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Gear Review: Nemo Roamer Double vs Exped Megamat Duo 10

Gear Review: Nemo Roamer Double vs Exped Megamat Duo 10

Posted by Dan Goodman on 23rd Apr 2021

2-person sleeping pads. They might be bulky to carry and a bit unruly to pack up, but if they don’t let you get a good night's sleep at camp, nothing will.

And while there are a few worthy camping pads available for two sleepers, we wanted to see how the new NEMO Roamer Double Sleeping Pad stands up to the established leader in the space, the Exped Megamat Du0 10.

As we’ll discuss, the NEMO Roamer comes out on top in many categories, including inflation time, packed size, versatility, and weight. But it still can’t quite compete with the ultra-plush design of the Exped Megamat Duo 10, which offers more cushioning and a superior R-Value.

Packed Roamer Double and Megamat 10 side by side

If you’re stuck between these two outstanding sleeping pads, the details below should help make your choice a little bit easier.


Compared to closed-cell foam pads or the thin, ultralight backpacking sleeping pads that many of us are used to, both the Roamer and Megamat will feel downright luxurious. And at first glance, it may seem like both are so similar that you might not notice the difference between the two at the campsite.

After all, both offer a 4-inch thick sleeping platform with an uncannily similar 78” x 52” footprint. Both are also highly insulated, adding a significant amount of warmth to your sleeping system.

But if there is still one noticeable difference between the two when it comes to comfort, and that is the ratio of air to foam.

The Roamer uses NEMO’s Flow Core™ construction, which is a fancy way of saying that NEMO hollowed out a large amount of foam inside. This creates extra space that can then be filled by air when the pad is inflated.

While this particular construction provides many benefits, like reducing weight, making it easier to pack, and helping the pad inflate faster, it also makes the Roamer more compressible. And while the Roamer is comfortable as far as inflatable pads go, some side sleepers might find themselves waking up with sore shoulders or hips.

Camper laying down on the Exped Megamat Duo 10

On the other hand, the Megamat sports a generous amount of foam insulation inside, meaning you get a firm mattress that puts a nearly impenetrable barrier between you and your sleeping surface. That means that whether you’re sleeping on the ground, in the back of a truck, or in a van, you won’t wake up in the middle of the night with a dead arm.

Advantage: Exped Megamat Duo 10 Sleeping Pad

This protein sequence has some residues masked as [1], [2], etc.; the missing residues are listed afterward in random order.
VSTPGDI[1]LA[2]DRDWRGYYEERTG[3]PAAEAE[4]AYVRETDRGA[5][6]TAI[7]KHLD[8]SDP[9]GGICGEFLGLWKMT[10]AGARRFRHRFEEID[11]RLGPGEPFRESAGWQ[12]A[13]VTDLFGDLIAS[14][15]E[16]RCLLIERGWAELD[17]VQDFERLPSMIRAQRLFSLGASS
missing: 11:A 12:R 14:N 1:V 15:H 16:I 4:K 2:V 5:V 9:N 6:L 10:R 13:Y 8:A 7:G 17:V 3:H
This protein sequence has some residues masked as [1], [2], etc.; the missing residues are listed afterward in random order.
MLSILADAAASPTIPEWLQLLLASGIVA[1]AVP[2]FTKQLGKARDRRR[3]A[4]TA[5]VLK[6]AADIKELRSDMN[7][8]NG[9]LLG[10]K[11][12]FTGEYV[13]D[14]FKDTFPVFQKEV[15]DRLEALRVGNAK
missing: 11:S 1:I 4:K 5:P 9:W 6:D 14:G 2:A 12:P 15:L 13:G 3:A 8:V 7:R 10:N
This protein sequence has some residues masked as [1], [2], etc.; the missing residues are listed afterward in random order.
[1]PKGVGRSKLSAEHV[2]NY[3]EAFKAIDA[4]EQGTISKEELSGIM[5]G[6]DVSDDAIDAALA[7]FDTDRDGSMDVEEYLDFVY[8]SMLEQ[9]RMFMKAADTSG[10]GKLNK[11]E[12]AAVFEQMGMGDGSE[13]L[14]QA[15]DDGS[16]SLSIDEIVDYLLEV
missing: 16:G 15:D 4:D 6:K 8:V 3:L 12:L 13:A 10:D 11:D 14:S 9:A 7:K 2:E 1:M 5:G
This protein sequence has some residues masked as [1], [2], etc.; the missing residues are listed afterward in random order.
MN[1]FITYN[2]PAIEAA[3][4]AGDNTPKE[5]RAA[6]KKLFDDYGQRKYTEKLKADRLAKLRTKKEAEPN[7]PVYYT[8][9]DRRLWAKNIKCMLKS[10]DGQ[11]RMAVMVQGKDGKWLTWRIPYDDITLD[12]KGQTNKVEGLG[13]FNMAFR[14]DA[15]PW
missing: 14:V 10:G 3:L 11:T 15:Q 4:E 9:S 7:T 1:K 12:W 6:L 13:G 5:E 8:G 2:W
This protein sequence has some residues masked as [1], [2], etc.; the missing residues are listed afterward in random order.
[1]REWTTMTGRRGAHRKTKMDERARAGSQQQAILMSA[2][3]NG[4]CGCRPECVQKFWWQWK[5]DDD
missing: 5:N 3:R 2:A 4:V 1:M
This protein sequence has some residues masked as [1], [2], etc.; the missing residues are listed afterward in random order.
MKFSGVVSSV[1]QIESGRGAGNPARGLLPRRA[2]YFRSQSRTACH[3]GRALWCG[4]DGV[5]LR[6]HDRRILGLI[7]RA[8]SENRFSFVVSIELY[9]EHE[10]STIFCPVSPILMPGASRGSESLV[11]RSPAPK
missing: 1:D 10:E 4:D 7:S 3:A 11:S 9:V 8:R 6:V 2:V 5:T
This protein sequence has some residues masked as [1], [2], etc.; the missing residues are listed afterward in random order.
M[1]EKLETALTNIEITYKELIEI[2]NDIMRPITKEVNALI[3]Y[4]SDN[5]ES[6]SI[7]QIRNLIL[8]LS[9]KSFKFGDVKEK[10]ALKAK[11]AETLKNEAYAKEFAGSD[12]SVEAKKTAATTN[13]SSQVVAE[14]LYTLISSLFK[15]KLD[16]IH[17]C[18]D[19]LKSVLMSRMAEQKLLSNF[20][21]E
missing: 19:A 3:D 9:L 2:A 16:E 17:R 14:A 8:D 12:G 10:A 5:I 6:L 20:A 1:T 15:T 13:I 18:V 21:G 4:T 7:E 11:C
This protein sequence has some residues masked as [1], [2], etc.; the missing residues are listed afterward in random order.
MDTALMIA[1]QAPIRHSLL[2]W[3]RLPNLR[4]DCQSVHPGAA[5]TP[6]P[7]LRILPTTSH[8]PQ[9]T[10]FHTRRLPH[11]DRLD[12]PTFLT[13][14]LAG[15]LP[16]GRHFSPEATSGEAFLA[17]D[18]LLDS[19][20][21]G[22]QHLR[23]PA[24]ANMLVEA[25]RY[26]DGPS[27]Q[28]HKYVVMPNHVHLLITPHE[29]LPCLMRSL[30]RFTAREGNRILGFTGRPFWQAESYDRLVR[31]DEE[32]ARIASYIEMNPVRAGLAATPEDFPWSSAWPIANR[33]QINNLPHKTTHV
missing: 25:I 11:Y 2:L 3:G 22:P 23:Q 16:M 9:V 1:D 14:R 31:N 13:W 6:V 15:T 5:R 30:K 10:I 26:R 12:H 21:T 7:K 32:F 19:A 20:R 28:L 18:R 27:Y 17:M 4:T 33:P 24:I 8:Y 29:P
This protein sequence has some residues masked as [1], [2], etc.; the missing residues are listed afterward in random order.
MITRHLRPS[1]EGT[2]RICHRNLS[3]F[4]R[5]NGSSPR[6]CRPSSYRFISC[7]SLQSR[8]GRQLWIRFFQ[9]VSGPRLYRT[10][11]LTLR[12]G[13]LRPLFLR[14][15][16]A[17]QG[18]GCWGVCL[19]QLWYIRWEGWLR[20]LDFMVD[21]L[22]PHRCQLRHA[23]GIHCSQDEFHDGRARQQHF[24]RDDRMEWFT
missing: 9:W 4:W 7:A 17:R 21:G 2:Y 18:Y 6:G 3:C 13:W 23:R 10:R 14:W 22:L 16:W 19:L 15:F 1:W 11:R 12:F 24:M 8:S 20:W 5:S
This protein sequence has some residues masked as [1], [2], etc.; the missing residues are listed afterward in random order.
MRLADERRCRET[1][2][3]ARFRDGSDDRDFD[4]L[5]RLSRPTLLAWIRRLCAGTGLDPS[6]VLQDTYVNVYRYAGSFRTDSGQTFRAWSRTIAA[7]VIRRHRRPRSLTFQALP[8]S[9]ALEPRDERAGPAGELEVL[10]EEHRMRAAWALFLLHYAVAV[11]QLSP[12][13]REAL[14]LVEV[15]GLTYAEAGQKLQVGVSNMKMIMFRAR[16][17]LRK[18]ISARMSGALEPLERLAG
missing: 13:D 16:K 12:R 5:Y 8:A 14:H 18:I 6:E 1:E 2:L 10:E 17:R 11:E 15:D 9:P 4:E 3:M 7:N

Megamat Duo 10 medium in the bed of a mid-size truck


While the Megamat we tested for this article was the Long-Wide size, we’d be remiss if we didn’t acknowledge the famed Megamat Duo M, which gives the Megamat Duo the leading edge for versatility.

Some campers might be buying a doublewide pad for their tent, but many instead will be sleeping in the back of a car or van. In that case, we’d be willing to bet that you’d rather have an inflatable air mattress that fits seamlessly into the back of your car without you having to do any origami while you’re at it.

And that’s exactly what you get with the Megamat Duo M. Made to fit into mid-size truck beds, mid-size SUVs, and station wagons, the Duo M has slightly smaller dimensions, and is made to fit your vehicle while still letting two campers sleep in comfort.

The Roamer, unfortunately, only comes in an XL (1-person) and Double (2-person) option, neither of which are designed to fit snugly into the back of your Subaru Outback or short truck bed.

Advantage: Exped Megamat Duo 10 Sleeping Pad

Vortex Pump Sack inflating the Roamer Double


Both of these models are self-inflating sleeping pads, meaning that you can leave their air intake valves open and they will inflate to a certain point, leaving you to top them off to your taste. But not all self-inflating pads are equal in their capabilities, and with doublewide pads that require lots of air, the self-inflation process can lead to a wide range of results.

Here we find the first substantial difference between our two pads.

While the Megamat does self-inflate to a certain degree, it stops once it’s roughly 25% full, leaving you to do the rest of the work with the included foot pump. When we tested it, we let it sit for 45 minutes to make sure that it inflated as much as possible before using the foot pump. Inflating it to a comfortable level took another ten minutes with the pump.

The Roamer continued to inflate for the full 45 minutes until it was about 75% full. At that point, it was a cinch to use the included Vortex Pump Sack to fill up the remainder in three minutes or so.